Japan’s Ruling Party Decides to Reform its Factions; Groups to be Separated from Money and Personnel Affairs

The Yomiuri Shimbun
Prime Minister Fumio Kishida, third from left, speaks at the Liberal Democratic Party General Council meeting at LDP headquarters in Tokyo on Thursday.

The Liberal Democratic Party on Thursday decided on an interim plan on political reform compiled by its political reform headquarters, which declares that the party’s factions must be transformed into true policy groups, completely breaking away from matters of money and personnel affairs.

The interim plan also refers to clarification of political responsibility over alleged violations of the Political Funds Control Law involving LDP factions, indicating that the party might pursue the responsibility of Abe faction executives and others who were not prosecuted over the latest issue.

“We must continue to make efforts to realize the interim plan,” said Prime Minister Fumio Kishida, who is also the LDP president and the head of the reform headquarters, at an extraordinary meeting of the LDP General Council that decided the interim plan. “There’s no end to political reform. There will be a difficult road ahead.”

Regarding factions, the interim plan states that “the situation has continued in which factions cannot avoid being seen as groups dealing in money and personnel matters,” declaring that the factions would depart from their traditional style.

Under the interim plan, the LDP prohibits its factions from holding political fundraising parties, providing funds to faction members in allowances known as summer “ice money” and winter “mochi money,” and recommending their members for cabinet and other posts.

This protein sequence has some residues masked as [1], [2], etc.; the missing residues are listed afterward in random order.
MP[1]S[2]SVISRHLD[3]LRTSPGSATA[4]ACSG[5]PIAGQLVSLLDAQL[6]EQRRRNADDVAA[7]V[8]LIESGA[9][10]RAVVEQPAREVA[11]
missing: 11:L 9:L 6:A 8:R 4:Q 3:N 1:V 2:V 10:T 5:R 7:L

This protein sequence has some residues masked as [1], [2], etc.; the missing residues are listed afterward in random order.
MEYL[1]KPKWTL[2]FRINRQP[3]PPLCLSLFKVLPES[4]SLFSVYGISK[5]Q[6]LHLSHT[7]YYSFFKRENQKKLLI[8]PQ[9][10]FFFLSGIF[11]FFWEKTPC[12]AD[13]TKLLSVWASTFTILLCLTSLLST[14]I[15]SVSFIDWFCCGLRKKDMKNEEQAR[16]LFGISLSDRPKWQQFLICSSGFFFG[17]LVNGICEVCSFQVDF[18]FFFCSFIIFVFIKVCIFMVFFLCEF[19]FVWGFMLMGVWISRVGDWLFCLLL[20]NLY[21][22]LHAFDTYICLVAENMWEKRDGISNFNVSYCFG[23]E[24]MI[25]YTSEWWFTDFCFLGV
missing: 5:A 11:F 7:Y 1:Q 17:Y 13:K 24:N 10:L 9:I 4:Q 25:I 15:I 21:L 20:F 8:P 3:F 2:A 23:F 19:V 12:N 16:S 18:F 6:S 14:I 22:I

Out of consideration for the Aso faction led by LDP Vice President Taro Aso and the Motegi faction led by Secretary General Toshimitsu Motegi, both of whom are against the idea of dissolving factions, the interim plan allows the factions to continue existing as policy groups.

In response to numerous voices in the reform headquarters calling for executives of the Abe faction — the largest faction, once led by former Prime Minister Shinzo Abe — to face political responsibility, the interim plan states that in addition to clear accountability for those involved, “a conclusion must be reached about what political responsibility should be.”

It also expresses the view that the fact that “the party has not responded responsibly to those involved” has aggravated the public’s distrust.

Some of the party’s executives believe that it is desirable for those involved to voluntarily decide to take personal action, such as leaving the party, before the party itself takes action.